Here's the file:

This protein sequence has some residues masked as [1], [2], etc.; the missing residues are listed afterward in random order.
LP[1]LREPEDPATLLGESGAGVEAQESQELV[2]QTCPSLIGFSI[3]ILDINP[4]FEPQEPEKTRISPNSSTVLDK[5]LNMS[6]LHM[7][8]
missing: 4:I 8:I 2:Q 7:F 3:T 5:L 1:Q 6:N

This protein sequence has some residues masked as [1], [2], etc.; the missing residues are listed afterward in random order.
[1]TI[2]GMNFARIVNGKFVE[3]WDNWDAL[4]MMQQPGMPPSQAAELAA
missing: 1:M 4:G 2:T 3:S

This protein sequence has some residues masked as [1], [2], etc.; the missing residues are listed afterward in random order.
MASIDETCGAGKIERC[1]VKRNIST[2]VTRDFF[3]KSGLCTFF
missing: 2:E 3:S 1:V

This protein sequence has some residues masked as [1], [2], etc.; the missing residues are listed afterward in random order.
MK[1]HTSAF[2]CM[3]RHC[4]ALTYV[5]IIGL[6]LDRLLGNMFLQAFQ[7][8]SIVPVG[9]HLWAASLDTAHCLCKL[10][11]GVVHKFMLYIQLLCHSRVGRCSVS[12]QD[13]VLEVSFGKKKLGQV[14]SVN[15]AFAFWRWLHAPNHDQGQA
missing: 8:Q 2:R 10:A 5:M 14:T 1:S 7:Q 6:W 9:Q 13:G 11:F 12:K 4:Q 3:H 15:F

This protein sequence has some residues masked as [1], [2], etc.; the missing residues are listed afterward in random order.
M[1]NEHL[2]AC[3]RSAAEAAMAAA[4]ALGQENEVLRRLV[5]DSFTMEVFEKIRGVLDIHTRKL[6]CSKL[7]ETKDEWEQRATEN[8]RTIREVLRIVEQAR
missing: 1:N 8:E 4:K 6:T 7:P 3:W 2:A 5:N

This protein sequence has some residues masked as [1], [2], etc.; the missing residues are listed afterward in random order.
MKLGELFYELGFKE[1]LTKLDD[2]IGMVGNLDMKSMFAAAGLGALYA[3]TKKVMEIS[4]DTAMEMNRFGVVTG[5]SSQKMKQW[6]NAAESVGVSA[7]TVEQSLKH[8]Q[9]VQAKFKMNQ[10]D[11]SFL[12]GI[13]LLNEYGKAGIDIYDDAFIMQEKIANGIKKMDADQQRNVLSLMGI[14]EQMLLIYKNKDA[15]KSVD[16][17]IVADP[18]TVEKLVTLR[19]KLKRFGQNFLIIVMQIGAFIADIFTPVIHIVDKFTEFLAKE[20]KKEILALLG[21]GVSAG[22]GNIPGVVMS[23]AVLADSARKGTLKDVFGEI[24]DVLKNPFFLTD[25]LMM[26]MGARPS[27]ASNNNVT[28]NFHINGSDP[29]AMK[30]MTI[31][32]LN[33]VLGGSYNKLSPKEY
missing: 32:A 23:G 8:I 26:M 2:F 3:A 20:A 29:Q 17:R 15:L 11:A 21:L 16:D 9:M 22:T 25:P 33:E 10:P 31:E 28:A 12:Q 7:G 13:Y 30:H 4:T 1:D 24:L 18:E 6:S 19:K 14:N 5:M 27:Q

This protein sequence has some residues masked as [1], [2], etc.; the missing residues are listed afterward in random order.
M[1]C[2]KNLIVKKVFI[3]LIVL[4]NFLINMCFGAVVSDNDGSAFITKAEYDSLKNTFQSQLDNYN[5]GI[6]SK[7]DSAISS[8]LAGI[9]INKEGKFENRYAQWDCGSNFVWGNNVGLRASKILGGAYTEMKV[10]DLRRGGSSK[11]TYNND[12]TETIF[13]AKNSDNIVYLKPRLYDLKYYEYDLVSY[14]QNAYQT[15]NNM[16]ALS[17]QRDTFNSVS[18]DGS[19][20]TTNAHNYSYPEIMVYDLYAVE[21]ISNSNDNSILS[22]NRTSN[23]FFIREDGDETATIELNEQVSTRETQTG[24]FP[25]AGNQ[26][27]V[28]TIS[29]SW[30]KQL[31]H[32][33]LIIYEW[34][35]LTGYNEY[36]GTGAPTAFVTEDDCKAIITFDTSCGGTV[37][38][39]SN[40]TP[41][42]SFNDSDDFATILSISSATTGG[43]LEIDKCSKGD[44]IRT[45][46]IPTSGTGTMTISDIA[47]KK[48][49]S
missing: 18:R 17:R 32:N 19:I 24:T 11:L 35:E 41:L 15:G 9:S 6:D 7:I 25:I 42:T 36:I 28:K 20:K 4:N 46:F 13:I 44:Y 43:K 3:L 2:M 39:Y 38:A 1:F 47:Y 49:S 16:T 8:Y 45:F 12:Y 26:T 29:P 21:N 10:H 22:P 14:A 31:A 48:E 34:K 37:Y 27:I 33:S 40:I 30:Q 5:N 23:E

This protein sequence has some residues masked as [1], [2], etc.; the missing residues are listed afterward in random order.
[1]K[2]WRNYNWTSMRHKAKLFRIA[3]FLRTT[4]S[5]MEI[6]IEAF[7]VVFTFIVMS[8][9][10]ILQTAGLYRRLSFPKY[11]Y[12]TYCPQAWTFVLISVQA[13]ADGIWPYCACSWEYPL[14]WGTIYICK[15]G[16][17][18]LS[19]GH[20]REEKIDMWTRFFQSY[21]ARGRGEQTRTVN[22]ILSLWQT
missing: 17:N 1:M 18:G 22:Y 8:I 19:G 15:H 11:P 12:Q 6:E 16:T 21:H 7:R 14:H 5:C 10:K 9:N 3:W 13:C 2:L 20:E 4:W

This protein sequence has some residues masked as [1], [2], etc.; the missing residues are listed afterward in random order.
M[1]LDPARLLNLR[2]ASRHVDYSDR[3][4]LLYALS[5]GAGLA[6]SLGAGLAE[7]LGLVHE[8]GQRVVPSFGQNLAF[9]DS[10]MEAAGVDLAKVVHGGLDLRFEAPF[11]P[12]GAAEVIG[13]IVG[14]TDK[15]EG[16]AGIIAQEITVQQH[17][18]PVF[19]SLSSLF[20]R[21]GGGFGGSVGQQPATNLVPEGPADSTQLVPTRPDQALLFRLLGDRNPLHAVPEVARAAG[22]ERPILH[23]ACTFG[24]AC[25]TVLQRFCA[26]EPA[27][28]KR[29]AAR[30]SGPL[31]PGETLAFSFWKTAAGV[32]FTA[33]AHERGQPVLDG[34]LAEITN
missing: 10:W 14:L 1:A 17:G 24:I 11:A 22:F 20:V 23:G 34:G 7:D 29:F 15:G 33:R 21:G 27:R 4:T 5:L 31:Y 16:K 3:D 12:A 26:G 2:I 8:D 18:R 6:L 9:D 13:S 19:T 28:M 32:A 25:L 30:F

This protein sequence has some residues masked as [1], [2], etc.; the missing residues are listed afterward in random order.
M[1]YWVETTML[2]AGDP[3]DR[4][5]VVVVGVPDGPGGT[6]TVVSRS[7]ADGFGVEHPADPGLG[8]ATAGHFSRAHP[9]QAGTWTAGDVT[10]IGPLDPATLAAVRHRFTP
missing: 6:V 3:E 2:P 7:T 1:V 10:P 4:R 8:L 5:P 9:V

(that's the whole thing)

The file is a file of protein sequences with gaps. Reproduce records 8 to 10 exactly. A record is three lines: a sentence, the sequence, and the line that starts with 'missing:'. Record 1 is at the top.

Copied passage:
This protein sequence has some residues masked as [1], [2], etc.; the missing residues are listed afterward in random order.
[1]K[2]WRNYNWTSMRHKAKLFRIA[3]FLRTT[4]S[5]MEI[6]IEAF[7]VVFTFIVMS[8][9][10]ILQTAGLYRRLSFPKY[11]Y[12]TYCPQAWTFVLISVQA[13]ADGIWPYCACSWEYPL[14]WGTIYICK[15]G[16][17][18]LS[19]GH[20]REEKIDMWTRFFQSY[21]ARGRGEQTRTVN[22]ILSLWQT
missing: 17:N 1:M 18:G 22:Y 8:I 19:G 15:H 11:P 12:Q 6:E 16:T 21:H 7:R 14:H 5:C 10:K 9:N 3:W 13:C 2:L 20:E 4:W

This protein sequence has some residues masked as [1], [2], etc.; the missing residues are listed afterward in random order.
M[1]LDPARLLNLR[2]ASRHVDYSDR[3][4]LLYALS[5]GAGLA[6]SLGAGLAE[7]LGLVHE[8]GQRVVPSFGQNLAF[9]DS[10]MEAAGVDLAKVVHGGLDLRFEAPF[11]P[12]GAAEVIG[13]IVG[14]TDK[15]EG[16]AGIIAQEITVQQH[17][18]PVF[19]SLSSLF[20]R[21]GGGFGGSVGQQPATNLVPEGPADSTQLVPTRPDQALLFRLLGDRNPLHAVPEVARAAG[22]ERPILH[23]ACTFG[24]AC[25]TVLQRFCA[26]EPA[27][28]KR[29]AAR[30]SGPL[31]PGETLAFSFWKTAAGV[32]FTA[33]AHERGQPVLDG[34]LAEITN
missing: 10:W 14:L 1:A 17:G 24:I 11:A 22:F 20:V 23:G 34:G 7:D 29:F 15:G 33:R 21:G 27:R 4:T 5:L 31:Y 16:K 3:D 12:A 26:G 2:I 8:D 18:R 6:L 9:D 13:S 19:T 28:M 32:A 25:L 30:F

This protein sequence has some residues masked as [1], [2], etc.; the missing residues are listed afterward in random order.
M[1]YWVETTML[2]AGDP[3]DR[4][5]VVVVGVPDGPGGT[6]TVVSRS[7]ADGFGVEHPADPGLG[8]ATAGHFSRAHP[9]QAGTWTAGDVT[10]IGPLDPATLAAVRHRFTP
missing: 6:V 3:E 2:P 7:T 1:V 10:P 4:R 8:L 5:P 9:V